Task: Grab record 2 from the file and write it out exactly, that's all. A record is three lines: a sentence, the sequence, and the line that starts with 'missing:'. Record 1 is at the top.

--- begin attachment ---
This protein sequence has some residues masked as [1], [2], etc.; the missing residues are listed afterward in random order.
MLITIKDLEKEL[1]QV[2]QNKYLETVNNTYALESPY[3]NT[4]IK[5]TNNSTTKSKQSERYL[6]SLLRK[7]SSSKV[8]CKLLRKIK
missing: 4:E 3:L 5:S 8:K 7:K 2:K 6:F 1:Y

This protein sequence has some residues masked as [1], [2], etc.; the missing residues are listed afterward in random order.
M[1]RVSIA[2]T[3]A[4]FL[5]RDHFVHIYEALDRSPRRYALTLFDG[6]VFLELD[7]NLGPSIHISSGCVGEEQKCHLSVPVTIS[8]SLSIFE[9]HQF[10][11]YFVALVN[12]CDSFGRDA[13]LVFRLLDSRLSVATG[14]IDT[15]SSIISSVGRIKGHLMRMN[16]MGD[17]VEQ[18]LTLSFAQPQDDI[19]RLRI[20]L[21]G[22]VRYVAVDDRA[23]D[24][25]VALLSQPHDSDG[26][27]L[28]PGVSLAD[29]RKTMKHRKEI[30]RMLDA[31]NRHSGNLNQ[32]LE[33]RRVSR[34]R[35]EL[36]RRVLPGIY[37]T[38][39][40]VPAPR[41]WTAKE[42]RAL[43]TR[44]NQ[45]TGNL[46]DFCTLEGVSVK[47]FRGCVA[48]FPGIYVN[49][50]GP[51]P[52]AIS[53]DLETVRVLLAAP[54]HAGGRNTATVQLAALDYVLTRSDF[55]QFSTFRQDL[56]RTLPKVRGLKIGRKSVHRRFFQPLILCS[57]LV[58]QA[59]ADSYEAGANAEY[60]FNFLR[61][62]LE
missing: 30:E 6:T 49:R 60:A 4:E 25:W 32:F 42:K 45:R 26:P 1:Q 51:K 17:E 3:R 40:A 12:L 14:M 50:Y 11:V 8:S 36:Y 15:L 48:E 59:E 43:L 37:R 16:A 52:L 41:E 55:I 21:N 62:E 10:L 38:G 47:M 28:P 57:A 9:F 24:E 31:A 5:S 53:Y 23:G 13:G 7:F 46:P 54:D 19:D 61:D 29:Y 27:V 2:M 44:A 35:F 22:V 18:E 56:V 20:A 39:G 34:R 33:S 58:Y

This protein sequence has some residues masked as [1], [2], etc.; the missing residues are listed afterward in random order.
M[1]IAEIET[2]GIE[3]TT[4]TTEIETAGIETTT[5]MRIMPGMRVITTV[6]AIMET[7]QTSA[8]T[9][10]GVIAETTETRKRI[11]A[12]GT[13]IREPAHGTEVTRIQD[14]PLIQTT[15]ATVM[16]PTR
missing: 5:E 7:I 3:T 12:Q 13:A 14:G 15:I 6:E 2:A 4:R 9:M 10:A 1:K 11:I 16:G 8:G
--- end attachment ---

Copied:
This protein sequence has some residues masked as [1], [2], etc.; the missing residues are listed afterward in random order.
M[1]RVSIA[2]T[3]A[4]FL[5]RDHFVHIYEALDRSPRRYALTLFDG[6]VFLELD[7]NLGPSIHISSGCVGEEQKCHLSVPVTIS[8]SLSIFE[9]HQF[10][11]YFVALVN[12]CDSFGRDA[13]LVFRLLDSRLSVATG[14]IDT[15]SSIISSVGRIKGHLMRMN[16]MGD[17]VEQ[18]LTLSFAQPQDDI[19]RLRI[20]L[21]G[22]VRYVAVDDRA[23]D[24][25]VALLSQPHDSDG[26][27]L[28]PGVSLAD[29]RKTMKHRKEI[30]RMLDA[31]NRHSGNLNQ[32]LE[33]RRVSR[34]R[35]EL[36]RRVLPGIY[37]T[38][39][40]VPAPR[41]WTAKE[42]RAL[43]TR[44]NQ[45]TGNL[46]DFCTLEGVSVK[47]FRGCVA[48]FPGIYVN[49][50]GP[51]P[52]AIS[53]DLETVRVLLAAP[54]HAGGRNTATVQLAALDYVLTRSDF[55]QFSTFRQDL[56]RTLPKVRGLKIGRKSVHRRFFQPLILCS[57]LV[58]QA[59]ADSYEAGANAEY[60]FNFLR[61][62]LE
missing: 30:E 6:T 49:R 60:A 4:E 25:W 32:F 42:K 45:R 26:P 1:Q 51:K 17:E 3:R 40:A 12:L 14:M 50:Y 11:V 8:S 36:Y 15:L 48:E 59:E 43:L 37:R 16:A 52:L 41:E 55:I 21:N 62:E 10:L 38:G 47:M 28:P 57:A 9:F 24:E 31:A 5:S 53:Y 23:G 13:G 7:F 46:P 54:D 19:D 61:D 29:Y 27:V 2:M 44:A 35:F 22:V 18:E 56:V 20:A 39:G 34:R 33:S 58:Y